‘You walk up to them with a issue, they freak out right away. They go nuts. They get mad. They get upset, just like that. They have no patience because it’s not in their nature. They don’t have love. They don’t have love,’ he said.

And the right wing wants to go after Jeremiah Wright?

Sean Hannity has not commented on Peterson’s recommendation to legalize domestic violence (man-on-woman only, of course) or eliminate certain citizenship rights of women.

212 Responses to Fox News guest Rev Jesse Lee Peterson says women shouldn’t be allowed to vote

  1. Could this be a Poe?

    • Highly unlikely that Sean Hannity and all of the Faux News factoid checkers would be taken in by a Poe, Matt . . . but possible, I suppose! I doubt it, though. It’s all perfectly consistent with Biblical doctrine.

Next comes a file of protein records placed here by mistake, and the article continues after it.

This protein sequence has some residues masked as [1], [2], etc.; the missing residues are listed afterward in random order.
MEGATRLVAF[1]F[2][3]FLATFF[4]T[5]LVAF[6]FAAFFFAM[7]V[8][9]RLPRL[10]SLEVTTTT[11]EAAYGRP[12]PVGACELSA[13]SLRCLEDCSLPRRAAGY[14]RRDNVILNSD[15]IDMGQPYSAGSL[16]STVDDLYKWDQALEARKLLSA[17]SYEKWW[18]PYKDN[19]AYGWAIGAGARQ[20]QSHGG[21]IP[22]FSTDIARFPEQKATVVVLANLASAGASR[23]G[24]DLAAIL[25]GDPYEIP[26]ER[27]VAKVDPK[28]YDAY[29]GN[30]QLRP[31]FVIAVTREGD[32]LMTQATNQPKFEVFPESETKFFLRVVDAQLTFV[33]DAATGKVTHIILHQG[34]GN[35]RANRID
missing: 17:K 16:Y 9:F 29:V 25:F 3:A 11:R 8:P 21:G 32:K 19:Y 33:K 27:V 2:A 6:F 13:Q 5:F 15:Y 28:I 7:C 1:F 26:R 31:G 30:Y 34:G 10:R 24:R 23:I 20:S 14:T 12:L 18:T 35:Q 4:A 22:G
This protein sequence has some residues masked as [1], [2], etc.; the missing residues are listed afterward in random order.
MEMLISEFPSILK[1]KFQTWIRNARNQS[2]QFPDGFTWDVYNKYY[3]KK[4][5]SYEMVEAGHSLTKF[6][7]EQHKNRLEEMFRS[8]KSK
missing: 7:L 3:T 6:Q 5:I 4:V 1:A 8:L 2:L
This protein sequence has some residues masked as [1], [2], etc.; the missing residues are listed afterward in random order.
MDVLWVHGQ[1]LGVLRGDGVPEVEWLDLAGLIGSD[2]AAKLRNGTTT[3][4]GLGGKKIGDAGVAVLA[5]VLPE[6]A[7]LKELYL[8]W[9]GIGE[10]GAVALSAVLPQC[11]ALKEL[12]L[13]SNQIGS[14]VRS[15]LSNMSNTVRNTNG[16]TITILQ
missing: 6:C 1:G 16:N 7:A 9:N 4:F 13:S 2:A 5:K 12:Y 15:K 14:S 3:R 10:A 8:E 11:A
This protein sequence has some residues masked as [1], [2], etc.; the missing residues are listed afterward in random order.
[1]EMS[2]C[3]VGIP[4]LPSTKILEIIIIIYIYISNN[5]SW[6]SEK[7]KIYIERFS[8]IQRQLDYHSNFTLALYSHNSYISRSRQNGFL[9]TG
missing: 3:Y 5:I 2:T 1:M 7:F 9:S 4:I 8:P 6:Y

2. Has Rev Peterson considered converting to Islam? There are some nice verses in the Quran that agree with the reverend’s views on women.

    • There are just as many verses in the bible that support misogyny. 1 Timothy 2:12 says “I do not permit a woman to teach or to assume authority over a man; she must be quiet.”

      • avatar A different Adam